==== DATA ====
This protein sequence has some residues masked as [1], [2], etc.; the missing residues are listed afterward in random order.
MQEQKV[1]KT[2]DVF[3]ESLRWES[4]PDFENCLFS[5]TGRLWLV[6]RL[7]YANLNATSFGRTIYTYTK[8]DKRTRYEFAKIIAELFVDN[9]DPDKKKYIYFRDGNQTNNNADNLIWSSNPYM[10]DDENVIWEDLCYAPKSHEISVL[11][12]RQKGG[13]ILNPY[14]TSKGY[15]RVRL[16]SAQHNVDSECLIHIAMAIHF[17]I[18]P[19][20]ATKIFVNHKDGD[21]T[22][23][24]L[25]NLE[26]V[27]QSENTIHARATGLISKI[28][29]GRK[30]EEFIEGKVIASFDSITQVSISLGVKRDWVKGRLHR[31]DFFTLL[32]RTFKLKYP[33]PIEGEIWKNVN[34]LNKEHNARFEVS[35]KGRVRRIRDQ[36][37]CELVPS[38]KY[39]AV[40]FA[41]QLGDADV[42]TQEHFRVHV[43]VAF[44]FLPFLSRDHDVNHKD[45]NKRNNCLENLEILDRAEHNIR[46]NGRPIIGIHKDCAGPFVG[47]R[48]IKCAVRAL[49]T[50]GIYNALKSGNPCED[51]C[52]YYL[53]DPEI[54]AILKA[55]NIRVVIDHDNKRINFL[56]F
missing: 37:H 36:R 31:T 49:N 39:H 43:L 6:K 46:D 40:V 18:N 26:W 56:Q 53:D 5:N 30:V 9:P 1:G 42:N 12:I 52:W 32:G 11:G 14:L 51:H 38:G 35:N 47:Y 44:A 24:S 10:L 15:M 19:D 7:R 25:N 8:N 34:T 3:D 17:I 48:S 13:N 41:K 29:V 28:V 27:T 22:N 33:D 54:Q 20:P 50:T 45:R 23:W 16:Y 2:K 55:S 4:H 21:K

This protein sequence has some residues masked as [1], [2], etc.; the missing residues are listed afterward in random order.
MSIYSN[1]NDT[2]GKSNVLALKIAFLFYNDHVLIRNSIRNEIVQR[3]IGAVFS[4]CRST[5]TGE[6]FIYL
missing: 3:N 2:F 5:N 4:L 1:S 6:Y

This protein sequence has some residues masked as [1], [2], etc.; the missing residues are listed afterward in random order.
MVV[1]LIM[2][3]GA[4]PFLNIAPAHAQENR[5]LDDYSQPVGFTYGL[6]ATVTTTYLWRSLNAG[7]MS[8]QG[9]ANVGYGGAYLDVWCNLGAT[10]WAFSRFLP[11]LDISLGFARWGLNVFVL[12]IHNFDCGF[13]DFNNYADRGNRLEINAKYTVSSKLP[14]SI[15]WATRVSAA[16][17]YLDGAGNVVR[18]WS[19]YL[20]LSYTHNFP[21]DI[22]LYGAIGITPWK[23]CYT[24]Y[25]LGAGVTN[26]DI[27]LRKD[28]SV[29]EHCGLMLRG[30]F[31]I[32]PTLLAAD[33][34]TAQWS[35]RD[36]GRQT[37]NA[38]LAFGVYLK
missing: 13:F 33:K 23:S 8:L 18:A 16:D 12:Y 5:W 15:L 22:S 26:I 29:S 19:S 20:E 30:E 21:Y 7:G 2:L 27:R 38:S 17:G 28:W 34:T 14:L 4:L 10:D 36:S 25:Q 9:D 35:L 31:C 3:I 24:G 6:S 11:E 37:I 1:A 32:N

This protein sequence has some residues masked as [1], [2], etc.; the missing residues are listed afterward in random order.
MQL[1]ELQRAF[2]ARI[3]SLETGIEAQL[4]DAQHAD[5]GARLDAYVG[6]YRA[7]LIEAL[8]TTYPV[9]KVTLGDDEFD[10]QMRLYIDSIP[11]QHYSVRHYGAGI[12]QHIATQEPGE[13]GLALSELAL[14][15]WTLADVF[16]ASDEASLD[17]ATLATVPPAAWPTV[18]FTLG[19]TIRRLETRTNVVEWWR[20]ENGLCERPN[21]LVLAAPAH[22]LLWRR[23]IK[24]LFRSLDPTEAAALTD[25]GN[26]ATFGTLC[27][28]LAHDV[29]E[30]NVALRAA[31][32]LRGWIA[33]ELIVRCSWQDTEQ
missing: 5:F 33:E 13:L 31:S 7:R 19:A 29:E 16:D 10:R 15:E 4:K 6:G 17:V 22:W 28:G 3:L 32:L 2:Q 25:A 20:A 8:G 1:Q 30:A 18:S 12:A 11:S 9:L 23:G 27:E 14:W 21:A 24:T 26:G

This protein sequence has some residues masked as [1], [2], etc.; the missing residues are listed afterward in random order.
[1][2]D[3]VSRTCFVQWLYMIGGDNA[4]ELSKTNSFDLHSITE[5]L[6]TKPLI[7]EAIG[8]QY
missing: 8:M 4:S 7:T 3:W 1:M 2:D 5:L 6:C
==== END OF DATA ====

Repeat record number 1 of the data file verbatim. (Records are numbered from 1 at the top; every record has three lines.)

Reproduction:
This protein sequence has some residues masked as [1], [2], etc.; the missing residues are listed afterward in random order.
MQEQKV[1]KT[2]DVF[3]ESLRWES[4]PDFENCLFS[5]TGRLWLV[6]RL[7]YANLNATSFGRTIYTYTK[8]DKRTRYEFAKIIAELFVDN[9]DPDKKKYIYFRDGNQTNNNADNLIWSSNPYM[10]DDENVIWEDLCYAPKSHEISVL[11][12]RQKGG[13]ILNPY[14]TSKGY[15]RVRL[16]SAQHNVDSECLIHIAMAIHF[17]I[18]P[19][20]ATKIFVNHKDGD[21]T[22][23][24]L[25]NLE[26]V[27]QSENTIHARATGLISKI[28][29]GRK[30]EEFIEGKVIASFDSITQVSISLGVKRDWVKGRLHR[31]DFFTLL[32]RTFKLKYP[33]PIEGEIWKNVN[34]LNKEHNARFEVS[35]KGRVRRIRDQ[36][37]CELVPS[38]KY[39]AV[40]FA[41]QLGDADV[42]TQEHFRVHV[43]VAF[44]FLPFLSRDHDVNHKD[45]NKRNNCLENLEILDRAEHNIR[46]NGRPIIGIHKDCAGPFVG[47]R[48]IKCAVRAL[49]T[50]GIYNALKSGNPCED[51]C[52]YYL[53]DPEI[54]AILKA[55]NIRVVIDHDNKRINFL[56]F
missing: 37:H 36:R 31:T 49:N 39:H 43:L 6:K 46:D 40:V 18:N 26:W 56:Q 53:D 5:N 30:V 9:P 1:G 42:N 12:I 52:W 32:G 11:G 14:L 51:H 38:G 35:N 47:Y 44:A 24:S 10:L 15:M 19:D 7:R 25:N 8:N 34:T 3:D 17:I 48:S 13:N 41:K 29:V 28:V 27:T 22:N 33:D 54:Q 20:P 50:T 45:R 23:W 16:Y 2:K 55:S 4:H 21:K